Understanding How to Participate:

Decisions taken at the Correctional Institution Level:

Participation Needs in the Conditional Release Process:

Participants reiterated that parole hearings can be very traumatic. This means that the communication surrounding them is very important. As such, the following recommendations were made:

Reducing Barriers to Participation:

Stakeholders identified two barriers that affect victims’ participation in corrections and conditional release decisions: the exclusion of different types of victims and quality of service.

Exclusion of different types of victims:

Participants raised a number of their concerns with certain populations of victims being excluded from participating in corrections and conditional release.

Quality of Service:

Lastly, participants reiterated the importance of having choice and options to ensure positive experiences and services from federal institutions to encourage victim participation in the corrections and conditional release system. These included:

Moving forward on Understanding Victim Needs in Corrections and Conditional Release

The roundtable wrapped up with a commitment from PS to host a roundtable the following year on the Right to Protection and that the recommendations made during this roundtable will be examined and considered.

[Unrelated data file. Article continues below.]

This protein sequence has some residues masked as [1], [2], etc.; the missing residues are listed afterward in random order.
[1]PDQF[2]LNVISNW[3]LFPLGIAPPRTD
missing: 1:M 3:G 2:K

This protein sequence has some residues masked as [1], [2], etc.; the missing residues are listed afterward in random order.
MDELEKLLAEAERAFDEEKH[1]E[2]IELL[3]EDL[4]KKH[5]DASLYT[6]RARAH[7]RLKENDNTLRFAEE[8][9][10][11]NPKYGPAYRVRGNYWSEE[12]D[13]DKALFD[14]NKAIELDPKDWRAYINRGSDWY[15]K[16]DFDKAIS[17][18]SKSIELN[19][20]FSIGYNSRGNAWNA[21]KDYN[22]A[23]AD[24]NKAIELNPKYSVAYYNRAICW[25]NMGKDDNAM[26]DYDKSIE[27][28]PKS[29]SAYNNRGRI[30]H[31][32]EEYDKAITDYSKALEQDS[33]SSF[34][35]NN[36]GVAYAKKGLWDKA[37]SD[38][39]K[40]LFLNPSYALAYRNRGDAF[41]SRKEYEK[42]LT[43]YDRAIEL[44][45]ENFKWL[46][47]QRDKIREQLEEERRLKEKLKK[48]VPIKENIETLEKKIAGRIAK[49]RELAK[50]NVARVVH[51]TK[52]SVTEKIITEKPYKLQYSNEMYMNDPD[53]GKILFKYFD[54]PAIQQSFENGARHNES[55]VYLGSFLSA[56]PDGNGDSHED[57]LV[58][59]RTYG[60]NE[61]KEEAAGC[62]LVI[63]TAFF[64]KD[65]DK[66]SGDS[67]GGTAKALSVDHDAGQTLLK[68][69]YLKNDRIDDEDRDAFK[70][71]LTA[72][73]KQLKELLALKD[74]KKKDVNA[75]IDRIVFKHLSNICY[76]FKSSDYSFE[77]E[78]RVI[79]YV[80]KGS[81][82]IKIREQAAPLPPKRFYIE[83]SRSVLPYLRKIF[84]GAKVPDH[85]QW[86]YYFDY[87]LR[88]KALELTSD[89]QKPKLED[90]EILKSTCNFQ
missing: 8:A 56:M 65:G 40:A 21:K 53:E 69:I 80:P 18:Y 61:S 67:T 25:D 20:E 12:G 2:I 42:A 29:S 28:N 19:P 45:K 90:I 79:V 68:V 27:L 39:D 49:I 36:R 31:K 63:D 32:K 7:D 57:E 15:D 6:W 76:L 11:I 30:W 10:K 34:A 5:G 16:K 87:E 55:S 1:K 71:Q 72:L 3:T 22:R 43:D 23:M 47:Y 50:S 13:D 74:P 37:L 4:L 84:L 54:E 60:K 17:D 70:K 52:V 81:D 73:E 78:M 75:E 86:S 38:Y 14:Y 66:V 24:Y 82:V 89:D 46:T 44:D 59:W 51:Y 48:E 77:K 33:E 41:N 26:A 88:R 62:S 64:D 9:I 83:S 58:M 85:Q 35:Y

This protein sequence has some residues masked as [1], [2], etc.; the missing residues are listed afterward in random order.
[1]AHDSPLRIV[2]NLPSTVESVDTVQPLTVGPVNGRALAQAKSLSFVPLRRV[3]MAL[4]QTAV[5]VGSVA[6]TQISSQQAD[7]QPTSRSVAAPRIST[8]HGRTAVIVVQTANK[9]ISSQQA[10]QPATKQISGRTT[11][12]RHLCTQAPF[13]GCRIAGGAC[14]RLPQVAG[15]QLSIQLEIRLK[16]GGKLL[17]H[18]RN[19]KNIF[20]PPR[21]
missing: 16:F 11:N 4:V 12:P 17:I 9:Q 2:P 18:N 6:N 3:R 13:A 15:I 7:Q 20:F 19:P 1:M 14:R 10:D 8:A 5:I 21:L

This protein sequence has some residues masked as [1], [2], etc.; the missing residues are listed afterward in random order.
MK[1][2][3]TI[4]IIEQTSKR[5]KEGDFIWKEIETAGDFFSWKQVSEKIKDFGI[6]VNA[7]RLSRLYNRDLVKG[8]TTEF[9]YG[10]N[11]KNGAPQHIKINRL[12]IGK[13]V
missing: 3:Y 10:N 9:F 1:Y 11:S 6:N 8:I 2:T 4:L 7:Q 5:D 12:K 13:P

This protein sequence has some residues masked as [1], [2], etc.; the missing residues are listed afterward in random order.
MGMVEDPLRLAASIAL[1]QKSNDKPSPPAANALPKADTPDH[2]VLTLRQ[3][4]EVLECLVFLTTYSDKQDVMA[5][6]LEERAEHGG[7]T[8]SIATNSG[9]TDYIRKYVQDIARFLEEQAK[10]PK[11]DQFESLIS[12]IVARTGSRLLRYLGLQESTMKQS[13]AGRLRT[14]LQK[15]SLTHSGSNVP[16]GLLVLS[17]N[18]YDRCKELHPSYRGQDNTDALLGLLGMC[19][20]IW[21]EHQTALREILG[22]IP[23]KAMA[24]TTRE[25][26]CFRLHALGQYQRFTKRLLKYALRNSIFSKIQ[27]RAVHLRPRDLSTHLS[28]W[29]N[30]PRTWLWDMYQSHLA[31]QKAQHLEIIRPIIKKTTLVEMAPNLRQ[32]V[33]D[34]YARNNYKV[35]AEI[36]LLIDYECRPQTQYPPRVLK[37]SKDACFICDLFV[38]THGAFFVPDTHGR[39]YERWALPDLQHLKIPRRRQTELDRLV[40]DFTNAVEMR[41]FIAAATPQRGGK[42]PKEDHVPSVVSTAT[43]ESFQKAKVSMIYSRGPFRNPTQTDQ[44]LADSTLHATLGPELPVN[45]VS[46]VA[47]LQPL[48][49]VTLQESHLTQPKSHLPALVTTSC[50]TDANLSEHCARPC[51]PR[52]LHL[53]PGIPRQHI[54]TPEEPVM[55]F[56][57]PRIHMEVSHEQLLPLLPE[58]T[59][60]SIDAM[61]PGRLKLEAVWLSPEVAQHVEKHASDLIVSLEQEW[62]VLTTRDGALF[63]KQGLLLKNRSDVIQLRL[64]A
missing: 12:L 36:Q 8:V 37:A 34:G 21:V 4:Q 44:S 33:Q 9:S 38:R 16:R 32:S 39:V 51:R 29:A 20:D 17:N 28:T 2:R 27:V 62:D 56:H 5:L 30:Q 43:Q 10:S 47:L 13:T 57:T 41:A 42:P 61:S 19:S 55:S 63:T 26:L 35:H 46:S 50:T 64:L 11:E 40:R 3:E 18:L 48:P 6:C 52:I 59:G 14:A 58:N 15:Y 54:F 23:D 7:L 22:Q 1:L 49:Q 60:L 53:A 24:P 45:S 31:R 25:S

Participants were asked if it would be useful to conduct a victim survey. Feedback was mixed. Some felt that this would not be of use given that there is no guarantee that the outcome would improve services for victims while others felt that learning more about the needs of victims and responsiveness of the system could influence change. This said, participants suggested a number of research ideas aimed at better understanding victim needs in corrections and conditional release. These include:


  1. 1

    The NOV publications are available online at

  2. 2

    Lifeline was a program created in 1991 by the Correctional Service of Canada to provide support services for offenders serving life sentences. The program helps to rehabilitate offenders by preparing them for reintegration into society when on parole. It employs successfully reintegrated ex-inmates to mentor recently released offenders. The Lifeline program won several awards for its work in successfully reducing the likelihood to reoffend.

  3. 3

    Circles of Support and Accountability is a reintegration initiative, employing restorative justice principles, that assists individuals, who have served a prison sentence for a sexual offence(s) in their effort to re-enter society. These individuals participate in the program voluntarily.